|2011 GSA Annual Meeting in Minneapolis (9–12 October 2011)|
|Paper No. 117-15|
|Presentation Time: 9:00 AM-6:00 PM|
RAPID SHOCK LEVEL DETERMINATION IN SILICATES USING POWDER X-RAY DIFFRACTION
RODESNEY, Steven N., Department of Geology and Geography, Auburn University, Auburn, AL 36849, firstname.lastname@example.org and HARRIS, R. Scott, Department of Geosciences, Georgia State University, Atlanta, GA 30302|
Previous workers have demonstrated that higher intensities of shock metamorphism progressively decrease the size of coherent scatter domains (CSDs), and increase the density of X-ray observable defects, associated with specific crystallographic zones in silicates. We investigated the crystallography of quartz, plagioclase, muscovite, and garnet from crystalline target rocks at the Wetumpka impact structure interpreted to have suffered sequentially higher shock from 3 to 20 GPa. Our results suggest that powder X-ray diffraction might be used to rapidly and precisely determine the shock level of impacted minerals, independent of optical techniques.
We interpreted the shock level of crystalline rocks from the Wetumpka structure based on petrographic analyses of quartz microstructures. Quartz in the rim rocks contains fractures and optical discontinuities likely present in the pre-impact schist. Quartz from the central uplift exhibits a range of features from PFs and decorated basal Brazil twins to well-developed feather features. Clasts in the fallback breccias contain a variety of PDF assemblages characteristic of shock levels up to ≥ 20 GPa.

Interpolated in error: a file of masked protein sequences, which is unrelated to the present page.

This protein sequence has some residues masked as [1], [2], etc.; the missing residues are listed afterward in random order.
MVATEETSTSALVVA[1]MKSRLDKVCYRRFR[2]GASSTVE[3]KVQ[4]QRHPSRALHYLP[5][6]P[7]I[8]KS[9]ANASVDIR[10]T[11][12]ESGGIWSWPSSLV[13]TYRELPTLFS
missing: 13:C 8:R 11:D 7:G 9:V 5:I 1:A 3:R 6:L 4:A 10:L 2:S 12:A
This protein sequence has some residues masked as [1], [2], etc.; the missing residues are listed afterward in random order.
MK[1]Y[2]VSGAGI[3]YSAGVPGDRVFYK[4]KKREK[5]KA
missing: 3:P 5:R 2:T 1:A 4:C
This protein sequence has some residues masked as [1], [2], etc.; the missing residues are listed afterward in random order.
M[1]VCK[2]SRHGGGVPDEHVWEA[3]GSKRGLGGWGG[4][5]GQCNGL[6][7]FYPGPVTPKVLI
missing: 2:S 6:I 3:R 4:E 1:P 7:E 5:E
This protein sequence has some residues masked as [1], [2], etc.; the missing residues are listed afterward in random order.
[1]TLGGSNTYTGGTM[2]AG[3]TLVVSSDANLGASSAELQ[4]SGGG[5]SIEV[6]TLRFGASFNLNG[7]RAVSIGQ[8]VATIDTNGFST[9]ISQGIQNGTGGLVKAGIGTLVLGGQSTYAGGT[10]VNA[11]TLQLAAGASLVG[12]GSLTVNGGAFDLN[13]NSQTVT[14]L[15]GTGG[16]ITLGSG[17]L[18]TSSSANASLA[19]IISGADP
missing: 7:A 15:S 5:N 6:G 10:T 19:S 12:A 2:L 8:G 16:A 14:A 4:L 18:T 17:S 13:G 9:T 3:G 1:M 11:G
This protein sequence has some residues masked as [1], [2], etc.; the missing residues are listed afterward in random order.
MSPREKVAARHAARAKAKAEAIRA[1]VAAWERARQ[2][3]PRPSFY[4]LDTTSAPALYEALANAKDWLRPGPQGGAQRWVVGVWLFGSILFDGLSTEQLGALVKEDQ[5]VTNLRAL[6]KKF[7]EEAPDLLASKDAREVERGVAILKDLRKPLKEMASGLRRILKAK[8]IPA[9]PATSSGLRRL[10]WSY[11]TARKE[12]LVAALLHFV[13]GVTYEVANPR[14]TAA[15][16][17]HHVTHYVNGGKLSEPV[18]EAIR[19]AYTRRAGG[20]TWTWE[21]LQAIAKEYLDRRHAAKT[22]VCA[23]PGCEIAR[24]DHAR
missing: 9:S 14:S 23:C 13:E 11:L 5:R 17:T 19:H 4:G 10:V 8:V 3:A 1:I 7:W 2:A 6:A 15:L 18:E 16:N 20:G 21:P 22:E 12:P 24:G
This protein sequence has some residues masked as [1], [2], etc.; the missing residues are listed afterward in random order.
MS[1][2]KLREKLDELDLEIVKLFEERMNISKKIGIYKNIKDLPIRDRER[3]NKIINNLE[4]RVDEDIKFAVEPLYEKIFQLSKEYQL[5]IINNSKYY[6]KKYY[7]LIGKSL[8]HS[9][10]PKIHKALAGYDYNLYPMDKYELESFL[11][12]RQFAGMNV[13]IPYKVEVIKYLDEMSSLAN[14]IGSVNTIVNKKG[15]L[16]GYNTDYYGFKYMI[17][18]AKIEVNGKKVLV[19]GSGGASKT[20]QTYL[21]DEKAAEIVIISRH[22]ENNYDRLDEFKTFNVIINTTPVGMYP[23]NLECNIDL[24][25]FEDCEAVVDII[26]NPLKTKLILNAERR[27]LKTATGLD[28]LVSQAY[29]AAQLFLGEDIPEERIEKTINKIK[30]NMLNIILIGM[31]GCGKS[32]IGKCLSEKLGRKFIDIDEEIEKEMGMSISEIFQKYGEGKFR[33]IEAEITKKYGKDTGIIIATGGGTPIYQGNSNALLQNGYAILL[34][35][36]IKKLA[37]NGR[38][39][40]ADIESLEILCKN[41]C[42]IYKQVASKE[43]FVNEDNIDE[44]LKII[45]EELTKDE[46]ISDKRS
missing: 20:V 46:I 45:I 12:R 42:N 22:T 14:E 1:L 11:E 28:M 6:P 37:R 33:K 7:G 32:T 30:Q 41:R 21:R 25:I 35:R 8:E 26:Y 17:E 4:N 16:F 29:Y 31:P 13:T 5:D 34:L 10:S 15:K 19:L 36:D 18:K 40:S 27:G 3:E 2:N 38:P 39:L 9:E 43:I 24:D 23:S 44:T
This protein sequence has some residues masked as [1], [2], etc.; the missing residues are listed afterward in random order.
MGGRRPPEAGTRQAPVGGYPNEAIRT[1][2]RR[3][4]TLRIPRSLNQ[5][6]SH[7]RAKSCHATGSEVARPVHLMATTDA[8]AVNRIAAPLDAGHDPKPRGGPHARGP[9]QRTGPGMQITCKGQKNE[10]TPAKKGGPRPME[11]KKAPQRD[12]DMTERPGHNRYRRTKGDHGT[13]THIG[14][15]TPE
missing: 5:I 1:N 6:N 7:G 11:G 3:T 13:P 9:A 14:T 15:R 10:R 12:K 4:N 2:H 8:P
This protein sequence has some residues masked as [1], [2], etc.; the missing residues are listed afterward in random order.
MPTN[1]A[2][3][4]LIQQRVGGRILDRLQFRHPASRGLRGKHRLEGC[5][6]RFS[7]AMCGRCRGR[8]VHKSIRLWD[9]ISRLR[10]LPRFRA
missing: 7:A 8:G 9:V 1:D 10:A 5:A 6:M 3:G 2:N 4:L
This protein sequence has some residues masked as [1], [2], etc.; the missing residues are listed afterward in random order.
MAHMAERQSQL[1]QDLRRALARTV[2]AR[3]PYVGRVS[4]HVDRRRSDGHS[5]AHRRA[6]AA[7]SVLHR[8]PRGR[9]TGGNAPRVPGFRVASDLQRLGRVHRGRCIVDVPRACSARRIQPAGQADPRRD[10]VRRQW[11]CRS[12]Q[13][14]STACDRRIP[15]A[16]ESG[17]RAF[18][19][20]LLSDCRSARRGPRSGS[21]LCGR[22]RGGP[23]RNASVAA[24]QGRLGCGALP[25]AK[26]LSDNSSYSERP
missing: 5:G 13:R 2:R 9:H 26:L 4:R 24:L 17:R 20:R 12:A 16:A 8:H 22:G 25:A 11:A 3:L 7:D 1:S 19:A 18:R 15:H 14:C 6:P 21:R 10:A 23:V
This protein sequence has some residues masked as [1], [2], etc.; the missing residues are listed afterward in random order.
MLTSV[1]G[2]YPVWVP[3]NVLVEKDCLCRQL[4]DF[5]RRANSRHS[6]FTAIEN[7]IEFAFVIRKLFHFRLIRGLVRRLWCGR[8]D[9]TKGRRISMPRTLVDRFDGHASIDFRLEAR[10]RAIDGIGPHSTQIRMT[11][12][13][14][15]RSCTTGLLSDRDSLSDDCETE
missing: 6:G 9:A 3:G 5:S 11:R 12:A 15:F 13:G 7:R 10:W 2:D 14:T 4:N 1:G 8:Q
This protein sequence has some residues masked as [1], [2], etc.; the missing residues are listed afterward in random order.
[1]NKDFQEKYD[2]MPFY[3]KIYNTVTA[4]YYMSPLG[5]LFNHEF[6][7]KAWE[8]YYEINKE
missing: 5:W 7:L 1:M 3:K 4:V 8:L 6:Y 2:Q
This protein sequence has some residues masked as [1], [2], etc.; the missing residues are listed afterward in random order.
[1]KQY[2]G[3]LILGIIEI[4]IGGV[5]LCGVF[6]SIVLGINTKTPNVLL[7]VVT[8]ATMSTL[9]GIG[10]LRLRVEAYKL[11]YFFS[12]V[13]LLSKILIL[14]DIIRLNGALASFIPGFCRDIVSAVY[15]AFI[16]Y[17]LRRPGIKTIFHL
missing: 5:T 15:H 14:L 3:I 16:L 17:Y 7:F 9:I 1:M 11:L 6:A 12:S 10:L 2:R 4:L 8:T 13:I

We separated and ground each silicate phase in a ZrO2 mortar and mounted the powder with an appropriate internal standard. Spectra were collected on a Bruker D8 Advance diffractometer at the University of Georgia. The spectra were analyzed using XPowder and TOPAS software. Mean CSD lengths for each indexed plane were calculated using the Scherrer equation. Although the Scherrer equation strictly is not appropriate for quantifying most of our phases, we suggest that its consistent use throughout the study provides a simple basis for empirical comparisons.
For quartz, plotting 1/domain length (nm-) vs. 2θ° produces an ascending array of well-resolved M-shaped curves that correspond to each petrographic shock level. Conspicuous gaps occur between curves for PDF assemblages that we did not analyze, and preliminary tests indicate that we can use the plot to predict petrography. Our data also suggest that domain sizes in low-level shocked plagioclase can increase or decrease depending on the crystallographic plane. This may be related to alternate twin deformation. And muscovite may actually become increasingly ordered as a result of low-level shock, producing larger CSDs.
2011 GSA Annual Meeting in Minneapolis (9–12 October 2011)
General Information for this Meeting
|Session No. 117--Booth# 345|
Impact Cratering on the Earth, Moon, and Planets: Remote, Field, and Lab Studies (Posters)
Minneapolis Convention Center: Hall C
9:00 AM-6:00 PM, Monday, 10 October 2011
Geological Society of America Abstracts with Programs, Vol. 43, No. 5, p. 307
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